Getty Images

MTV is launching a new digital campaign during its annual Video Music Awards Monday night that aims to encourage young people to register to vote in the November midterm elections.

Flashback: The initiative is similar to the network’s “Choose or Lose” campaign when former Democratic President Bill Clinton was elected in 1992, the AP notes.

The details: MTV is working with non-partisan organizations, leading artists and activists to attract young voters and register them to vote. The campaign would also allow people to check whether their friends are registered.

  • On election day, MTV is planning to host some 1,000 parties across the country to celebrate the youth vote.

The backdrop: MTV's campaign is the latest to target the crucial bloc of young voters for this year’s midterm elections.

  • Last week, liberal activist and billionaire Tom Steyer unveiled plans to register 100,000 college students across 11 states through his NextGen America organization, which already registered 80,000 millennials.
  • And Parkland student activists seeking stricter gun laws have been making similar voter outreach efforts for the past few months.
  • A recent analysis by TargetSmart found that these ongoing efforts have already increased voter registration among people 29 and younger across battleground states following the February 14 Parkland shooting.

The big picture: While MTV has billed the campaign as a nonpartisan effort, it's expected to be more beneficial to Democrats. Studies have shown that young people are more likely to support Democratic candidates.

  • Yes, but young people typically do not show up at the polls in great numbers. If they do show up in November, they have the potential to shape the outcome of the midterm elections, particularly races in crucial swing states.

Go deeper: First look: Harvard poll sees wave of young voters this fall; Youth voter registration spiked in battleground states after Parkland shooting

Go deeper

Chief Justice John Roberts was hospitalized in June after fall

Chief Justice John Roberts overseeing the Senate impeachment trial of President Trump. Photo: Senate Television via Getty Images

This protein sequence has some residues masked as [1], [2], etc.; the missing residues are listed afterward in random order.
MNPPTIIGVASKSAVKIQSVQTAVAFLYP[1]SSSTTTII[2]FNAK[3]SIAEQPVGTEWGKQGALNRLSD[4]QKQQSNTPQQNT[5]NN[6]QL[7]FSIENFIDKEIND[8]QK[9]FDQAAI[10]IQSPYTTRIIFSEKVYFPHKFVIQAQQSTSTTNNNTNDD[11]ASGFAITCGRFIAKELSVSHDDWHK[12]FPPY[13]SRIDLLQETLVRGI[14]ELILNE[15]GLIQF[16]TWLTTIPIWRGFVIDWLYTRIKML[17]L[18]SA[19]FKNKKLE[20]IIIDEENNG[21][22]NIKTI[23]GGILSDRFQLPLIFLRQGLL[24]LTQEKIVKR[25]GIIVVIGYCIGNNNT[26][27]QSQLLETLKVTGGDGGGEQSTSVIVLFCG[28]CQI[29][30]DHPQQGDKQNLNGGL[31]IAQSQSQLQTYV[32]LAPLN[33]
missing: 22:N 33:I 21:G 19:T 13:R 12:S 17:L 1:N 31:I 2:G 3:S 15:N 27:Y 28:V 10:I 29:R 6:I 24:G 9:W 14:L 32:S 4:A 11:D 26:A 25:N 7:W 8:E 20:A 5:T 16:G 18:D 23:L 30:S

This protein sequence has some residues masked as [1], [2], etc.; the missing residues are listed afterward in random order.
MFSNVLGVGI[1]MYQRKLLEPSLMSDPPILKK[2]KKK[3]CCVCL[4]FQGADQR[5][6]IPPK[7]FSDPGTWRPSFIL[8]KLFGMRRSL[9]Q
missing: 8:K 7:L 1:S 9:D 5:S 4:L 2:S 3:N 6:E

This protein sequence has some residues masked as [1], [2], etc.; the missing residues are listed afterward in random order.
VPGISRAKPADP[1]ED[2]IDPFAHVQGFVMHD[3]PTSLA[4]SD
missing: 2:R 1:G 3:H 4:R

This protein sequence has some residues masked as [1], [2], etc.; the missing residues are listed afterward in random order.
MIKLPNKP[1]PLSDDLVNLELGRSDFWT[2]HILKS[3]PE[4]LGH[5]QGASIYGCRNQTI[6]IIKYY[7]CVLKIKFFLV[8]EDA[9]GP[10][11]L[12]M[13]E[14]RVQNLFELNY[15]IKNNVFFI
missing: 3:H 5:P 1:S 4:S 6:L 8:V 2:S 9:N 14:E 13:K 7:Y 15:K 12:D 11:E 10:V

Chief Justice John Roberts was hospitalized overnight after a fall on June 21, a Supreme Court spokesperson confirmed to the Washington Post on Tuesday.

Why it matters: Speculation regarding justices' health — given their lifetime appointments — always runs rampant, and this incident may have not been made public if the Post hadn't "received a tip."

Congress vs. tech's gang of four

Illustration: Sarah Grillo/Axios

The CEOs of tech's four leading giants will defend their industry's growing concentration of power from critics on both right and left who view them as monopolists when they testify, most likely virtually, before Congress on July 27.

Why it matters: The joint appearance by Facebook's Mark Zuckerberg, Apple's Tim Cook, Amazon's Jeff Bezos and Google's Sundar Pichai will mark a historic collision between the leaders of an industry that has changed the world and political leaders who believe those changes have harmed democracy and individual rights.

2020 attention tracker: The Trump policy trap

Data: Newswhip; Graphic: Axios Visuals — Note: Hover over the graphic on desktop to see weekly articles and interactions for candidates and issues.

The three topics generating the most intense interest online are the coronavirus, racial injustice and foreign policy, according to data from NewsWhip provided exclusively to Axios — and all are issues that are working against President Trump right now.

Why it matters: Storylines in Trump's populist sweet spot that carried the news cycle for much of his presidency — immigration, trade, a strong economy — have fallen away during the pandemic.